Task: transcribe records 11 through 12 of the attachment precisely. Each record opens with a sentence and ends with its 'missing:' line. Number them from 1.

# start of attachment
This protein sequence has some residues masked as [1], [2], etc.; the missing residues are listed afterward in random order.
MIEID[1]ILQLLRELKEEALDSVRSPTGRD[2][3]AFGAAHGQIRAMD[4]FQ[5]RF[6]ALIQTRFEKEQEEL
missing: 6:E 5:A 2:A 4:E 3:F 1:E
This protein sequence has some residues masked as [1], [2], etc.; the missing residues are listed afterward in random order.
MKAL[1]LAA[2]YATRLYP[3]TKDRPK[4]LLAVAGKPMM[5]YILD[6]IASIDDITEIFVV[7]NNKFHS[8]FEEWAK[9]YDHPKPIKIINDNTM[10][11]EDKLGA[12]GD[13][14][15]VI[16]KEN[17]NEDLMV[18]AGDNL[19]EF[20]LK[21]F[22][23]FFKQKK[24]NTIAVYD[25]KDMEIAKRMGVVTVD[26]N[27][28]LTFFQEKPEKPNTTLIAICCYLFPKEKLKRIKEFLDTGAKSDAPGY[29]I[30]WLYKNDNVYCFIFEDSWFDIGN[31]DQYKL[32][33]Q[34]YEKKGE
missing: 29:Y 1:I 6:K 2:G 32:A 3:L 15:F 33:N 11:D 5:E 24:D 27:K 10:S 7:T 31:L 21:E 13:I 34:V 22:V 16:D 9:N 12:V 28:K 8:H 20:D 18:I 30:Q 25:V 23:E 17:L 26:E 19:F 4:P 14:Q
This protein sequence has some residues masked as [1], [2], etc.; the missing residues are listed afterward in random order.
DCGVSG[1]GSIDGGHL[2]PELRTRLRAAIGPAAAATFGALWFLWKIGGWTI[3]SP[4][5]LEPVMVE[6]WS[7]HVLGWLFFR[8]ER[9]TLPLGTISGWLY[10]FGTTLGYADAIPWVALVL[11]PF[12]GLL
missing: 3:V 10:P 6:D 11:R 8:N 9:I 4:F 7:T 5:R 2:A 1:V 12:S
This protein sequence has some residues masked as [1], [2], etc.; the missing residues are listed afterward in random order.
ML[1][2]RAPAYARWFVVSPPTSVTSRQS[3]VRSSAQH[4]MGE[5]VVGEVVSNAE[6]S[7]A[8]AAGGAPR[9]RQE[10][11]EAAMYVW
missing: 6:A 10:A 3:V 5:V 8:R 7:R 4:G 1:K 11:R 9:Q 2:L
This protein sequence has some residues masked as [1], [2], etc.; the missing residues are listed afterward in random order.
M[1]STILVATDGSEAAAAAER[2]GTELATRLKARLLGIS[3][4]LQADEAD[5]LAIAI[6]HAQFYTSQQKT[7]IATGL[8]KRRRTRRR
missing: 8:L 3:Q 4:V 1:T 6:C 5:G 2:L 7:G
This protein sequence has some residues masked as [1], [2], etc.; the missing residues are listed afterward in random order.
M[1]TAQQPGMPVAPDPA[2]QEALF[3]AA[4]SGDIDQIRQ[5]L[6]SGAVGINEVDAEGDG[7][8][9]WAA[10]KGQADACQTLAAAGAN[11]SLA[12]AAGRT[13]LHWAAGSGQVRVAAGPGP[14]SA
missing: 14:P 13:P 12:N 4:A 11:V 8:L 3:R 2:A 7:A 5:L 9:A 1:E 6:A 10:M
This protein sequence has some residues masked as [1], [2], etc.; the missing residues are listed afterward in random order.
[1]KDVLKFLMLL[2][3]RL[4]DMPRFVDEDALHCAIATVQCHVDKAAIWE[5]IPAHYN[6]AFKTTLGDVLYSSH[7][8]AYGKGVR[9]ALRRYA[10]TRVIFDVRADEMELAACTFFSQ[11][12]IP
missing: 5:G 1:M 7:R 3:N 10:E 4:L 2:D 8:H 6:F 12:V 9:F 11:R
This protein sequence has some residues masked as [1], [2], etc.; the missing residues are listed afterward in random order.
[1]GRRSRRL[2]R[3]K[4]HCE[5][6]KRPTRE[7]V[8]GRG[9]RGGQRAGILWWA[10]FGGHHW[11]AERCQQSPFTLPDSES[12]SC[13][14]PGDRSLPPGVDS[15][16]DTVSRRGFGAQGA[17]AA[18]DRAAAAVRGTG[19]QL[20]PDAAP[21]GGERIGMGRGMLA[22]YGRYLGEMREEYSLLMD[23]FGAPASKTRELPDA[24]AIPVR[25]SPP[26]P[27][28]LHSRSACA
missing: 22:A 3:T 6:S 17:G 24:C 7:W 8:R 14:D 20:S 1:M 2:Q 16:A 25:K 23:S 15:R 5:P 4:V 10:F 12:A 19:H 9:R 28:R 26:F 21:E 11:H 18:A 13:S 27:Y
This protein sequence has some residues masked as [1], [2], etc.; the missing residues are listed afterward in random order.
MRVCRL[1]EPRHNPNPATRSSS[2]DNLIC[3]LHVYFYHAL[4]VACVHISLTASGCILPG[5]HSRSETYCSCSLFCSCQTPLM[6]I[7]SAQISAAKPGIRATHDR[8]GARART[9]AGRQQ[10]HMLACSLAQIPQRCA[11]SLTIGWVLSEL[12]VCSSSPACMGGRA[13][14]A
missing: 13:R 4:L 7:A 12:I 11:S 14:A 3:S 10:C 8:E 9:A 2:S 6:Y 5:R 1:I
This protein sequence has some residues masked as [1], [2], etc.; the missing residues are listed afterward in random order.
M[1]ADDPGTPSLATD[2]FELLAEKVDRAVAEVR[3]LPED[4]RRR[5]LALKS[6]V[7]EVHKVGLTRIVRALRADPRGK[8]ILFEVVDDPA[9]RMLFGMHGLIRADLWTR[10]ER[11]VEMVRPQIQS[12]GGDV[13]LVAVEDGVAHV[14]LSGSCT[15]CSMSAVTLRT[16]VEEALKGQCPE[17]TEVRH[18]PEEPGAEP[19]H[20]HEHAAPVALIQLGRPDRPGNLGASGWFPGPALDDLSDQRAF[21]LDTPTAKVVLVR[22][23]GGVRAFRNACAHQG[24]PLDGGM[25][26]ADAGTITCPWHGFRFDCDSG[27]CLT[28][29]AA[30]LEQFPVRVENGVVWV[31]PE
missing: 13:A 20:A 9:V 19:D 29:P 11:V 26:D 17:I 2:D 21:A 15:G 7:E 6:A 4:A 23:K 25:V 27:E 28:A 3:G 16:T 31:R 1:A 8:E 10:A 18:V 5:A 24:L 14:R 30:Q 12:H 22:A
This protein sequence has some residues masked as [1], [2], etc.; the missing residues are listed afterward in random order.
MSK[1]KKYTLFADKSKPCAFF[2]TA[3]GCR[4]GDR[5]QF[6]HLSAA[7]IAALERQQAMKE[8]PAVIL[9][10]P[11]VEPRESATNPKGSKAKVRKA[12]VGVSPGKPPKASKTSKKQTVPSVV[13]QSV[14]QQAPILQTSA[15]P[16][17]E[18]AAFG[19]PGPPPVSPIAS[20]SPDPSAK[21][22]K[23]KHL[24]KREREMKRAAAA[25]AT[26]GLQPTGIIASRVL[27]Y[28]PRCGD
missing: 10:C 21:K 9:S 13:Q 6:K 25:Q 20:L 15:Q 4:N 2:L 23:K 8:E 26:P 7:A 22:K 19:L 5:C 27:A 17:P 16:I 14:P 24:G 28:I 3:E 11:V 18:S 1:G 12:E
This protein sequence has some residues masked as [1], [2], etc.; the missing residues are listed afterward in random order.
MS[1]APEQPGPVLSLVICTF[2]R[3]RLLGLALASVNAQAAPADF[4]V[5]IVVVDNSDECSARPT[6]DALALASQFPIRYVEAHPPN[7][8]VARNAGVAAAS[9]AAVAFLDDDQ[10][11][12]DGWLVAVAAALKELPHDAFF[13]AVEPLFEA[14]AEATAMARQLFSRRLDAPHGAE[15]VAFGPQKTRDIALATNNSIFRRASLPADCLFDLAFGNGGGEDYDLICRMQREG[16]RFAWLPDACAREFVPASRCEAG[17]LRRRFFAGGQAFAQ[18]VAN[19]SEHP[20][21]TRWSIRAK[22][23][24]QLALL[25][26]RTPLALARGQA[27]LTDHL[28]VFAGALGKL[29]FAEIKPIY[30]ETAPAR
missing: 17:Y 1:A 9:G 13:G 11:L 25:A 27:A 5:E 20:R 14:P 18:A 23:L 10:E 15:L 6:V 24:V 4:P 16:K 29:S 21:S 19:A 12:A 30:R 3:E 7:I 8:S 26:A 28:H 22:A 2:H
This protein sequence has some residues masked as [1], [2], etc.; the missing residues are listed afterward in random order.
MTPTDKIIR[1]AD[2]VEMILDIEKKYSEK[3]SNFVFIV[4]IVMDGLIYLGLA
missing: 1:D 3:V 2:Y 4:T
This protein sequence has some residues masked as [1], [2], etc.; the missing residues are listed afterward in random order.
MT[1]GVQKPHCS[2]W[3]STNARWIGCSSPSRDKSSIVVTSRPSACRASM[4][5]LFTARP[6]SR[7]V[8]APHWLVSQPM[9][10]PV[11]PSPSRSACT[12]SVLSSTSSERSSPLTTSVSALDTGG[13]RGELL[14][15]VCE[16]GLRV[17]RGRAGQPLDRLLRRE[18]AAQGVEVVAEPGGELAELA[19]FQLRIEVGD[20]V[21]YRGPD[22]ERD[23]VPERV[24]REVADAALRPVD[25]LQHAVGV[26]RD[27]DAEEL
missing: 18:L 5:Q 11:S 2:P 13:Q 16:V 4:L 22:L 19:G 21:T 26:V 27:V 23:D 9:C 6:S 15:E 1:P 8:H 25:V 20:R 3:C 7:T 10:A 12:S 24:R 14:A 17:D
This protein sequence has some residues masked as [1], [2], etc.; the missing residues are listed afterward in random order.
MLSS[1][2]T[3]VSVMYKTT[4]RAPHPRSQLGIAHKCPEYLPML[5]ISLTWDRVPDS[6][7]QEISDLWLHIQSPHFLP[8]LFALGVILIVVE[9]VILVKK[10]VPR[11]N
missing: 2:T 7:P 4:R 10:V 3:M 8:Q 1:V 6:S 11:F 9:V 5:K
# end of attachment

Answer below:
This protein sequence has some residues masked as [1], [2], etc.; the missing residues are listed afterward in random order.
MSK[1]KKYTLFADKSKPCAFF[2]TA[3]GCR[4]GDR[5]QF[6]HLSAA[7]IAALERQQAMKE[8]PAVIL[9][10]P[11]VEPRESATNPKGSKAKVRKA[12]VGVSPGKPPKASKTSKKQTVPSVV[13]QSV[14]QQAPILQTSA[15]P[16][17]E[18]AAFG[19]PGPPPVSPIAS[20]SPDPSAK[21][22]K[23]KHL[24]KREREMKRAAAA[25]AT[26]GLQPTGIIASRVL[27]Y[28]PRCGD
missing: 10:C 21:K 9:S 13:Q 6:K 25:Q 20:L 15:Q 4:N 2:L 23:K 8:E 26:P 7:A 22:K 19:L 5:C 27:A 17:P 16:I 14:P 24:G 28:I 3:E 11:V 18:S 1:G 12:E
This protein sequence has some residues masked as [1], [2], etc.; the missing residues are listed afterward in random order.
MS[1]APEQPGPVLSLVICTF[2]R[3]RLLGLALASVNAQAAPADF[4]V[5]IVVVDNSDECSARPT[6]DALALASQFPIRYVEAHPPN[7][8]VARNAGVAAAS[9]AAVAFLDDDQ[10][11][12]DGWLVAVAAALKELPHDAFF[13]AVEPLFEA[14]AEATAMARQLFSRRLDAPHGAE[15]VAFGPQKTRDIALATNNSIFRRASLPADCLFDLAFGNGGGEDYDLICRMQREG[16]RFAWLPDACAREFVPASRCEAG[17]LRRRFFAGGQAFAQ[18]VAN[19]SEHP[20][21]TRWSIRAK[22][23][24]QLALL[25][26]RTPLALARGQA[27]LTDHL[28]VFAGALGKL[29]FAEIKPIY[30]ETAPAR
missing: 17:Y 1:A 9:G 13:G 11:L 25:A 27:A 5:E 20:R 14:P 18:A 23:L 10:E 15:L 6:V 24:V 4:P 16:K 29:S 21:S 19:A 12:A 30:R 3:E 7:I 8:S 26:A 28:H 22:A 2:H